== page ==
“Aravot” reports on sweeping staff changes in Armenia’s government which it says were initiated not by the coalition parties but by President Robert Kocharian. “These issues were not discussed at meetings of the coalition council that incidentally have not taken place for a long time,” says the paper.
“Haykakan Zhamanak” reports that the government will also undergo structural changes that will give additional powers to Minister for Local Government Hovik Abrahamian. Several government agencies dealing with water resources, emergency situations and refugees will be subordinated to him. “We can conclude that yet another super-ministry is in the making,” says the paper.
According to “Iravunk,” Abrahamian’s ministry will gain control over the Department of State Property Management along with the above mentioned agencies. But as an unnamed government source tells the paper, “Hovik Abrahamian will hardly be allowed to head that super-ministry.” The Republican Party of Prime Minister Andranik Markarian has yet to decide should take over the ministry, adds the source.
“Haykakan Zhamanak” believes that scaling back tax evasion in Armenia is not a difficult task as many of the businesses hiding their profits are owned by members of Kocharian’s entourage or have close ties with the coalition parties. “Kocharian has a good opportunity to put his vaunted determination to the service of the state and the people,” it says. But the paper says that while Kocharian’s threats have spread panic among medium-sized businesses the much wealthier “oligarchs” see cause for concern. “On the contrary, they are in suspiciously high spirits, while their skinheads are training in a normal regime.”
“Hayots Ashkhar” also stresses the importance of taxing big business, saying that even a slight increase in their fiscal responsibility could bring substantial sums to the state budget. “It is at the same time clear that the problems will not be solved as long as economic entities are able to hide the real volumes of their activity and operating revenues,” it says.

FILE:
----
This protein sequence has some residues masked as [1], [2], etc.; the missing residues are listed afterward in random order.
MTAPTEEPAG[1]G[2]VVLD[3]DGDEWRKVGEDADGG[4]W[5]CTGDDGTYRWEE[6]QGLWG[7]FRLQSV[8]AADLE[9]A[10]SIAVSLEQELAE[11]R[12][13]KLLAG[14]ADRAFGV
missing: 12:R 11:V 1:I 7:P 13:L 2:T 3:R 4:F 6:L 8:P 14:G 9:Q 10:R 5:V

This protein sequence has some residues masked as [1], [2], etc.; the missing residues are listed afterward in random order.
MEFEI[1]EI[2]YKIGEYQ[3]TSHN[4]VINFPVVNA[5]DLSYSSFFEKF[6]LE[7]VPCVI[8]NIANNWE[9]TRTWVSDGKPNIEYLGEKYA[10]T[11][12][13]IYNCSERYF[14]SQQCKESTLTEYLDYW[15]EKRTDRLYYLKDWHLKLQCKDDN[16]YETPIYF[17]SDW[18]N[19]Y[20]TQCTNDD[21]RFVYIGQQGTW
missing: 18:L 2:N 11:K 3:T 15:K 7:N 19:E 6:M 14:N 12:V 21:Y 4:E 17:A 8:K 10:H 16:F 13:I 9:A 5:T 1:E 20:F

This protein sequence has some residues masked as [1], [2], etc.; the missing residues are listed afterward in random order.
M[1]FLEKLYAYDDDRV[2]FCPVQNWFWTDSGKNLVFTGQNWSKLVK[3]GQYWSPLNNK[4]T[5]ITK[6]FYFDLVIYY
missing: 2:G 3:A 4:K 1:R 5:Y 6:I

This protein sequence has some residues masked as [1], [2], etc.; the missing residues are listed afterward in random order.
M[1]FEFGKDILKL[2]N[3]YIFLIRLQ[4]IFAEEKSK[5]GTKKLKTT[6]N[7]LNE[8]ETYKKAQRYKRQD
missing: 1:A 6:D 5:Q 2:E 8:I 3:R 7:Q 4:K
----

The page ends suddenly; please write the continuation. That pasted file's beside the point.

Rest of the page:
“Iravunk” claims that both Russia and the United States are demanding that the Armenian government embark on “comprehensive reforms” or face a popular revolution. “In essence, revolutionary change in Armenia is inevitable.” But the paper says if Kocharian really tries to bring about “drastic change” he will face strong resistance from his loyalists and will have to look for a new support base.
In an interview with “Yerkir,” a leader of the Armenian Revolutionary Federation (Dashnaktsutyun), Hrant Markarian, says a Georgian or Ukrainian revolution is impossible in Armenia. He fears that “some external forces” could help the Armenian opposition replicate such revolts. But Markarian is confident that such efforts would spark a nationalist backlash and fail. He also claims that Dashnaktsutyun’s faction in parliament is more influential that the much bigger Republican faction. “In Armenian reality, we are the greatest party in terms of outreach and quality.”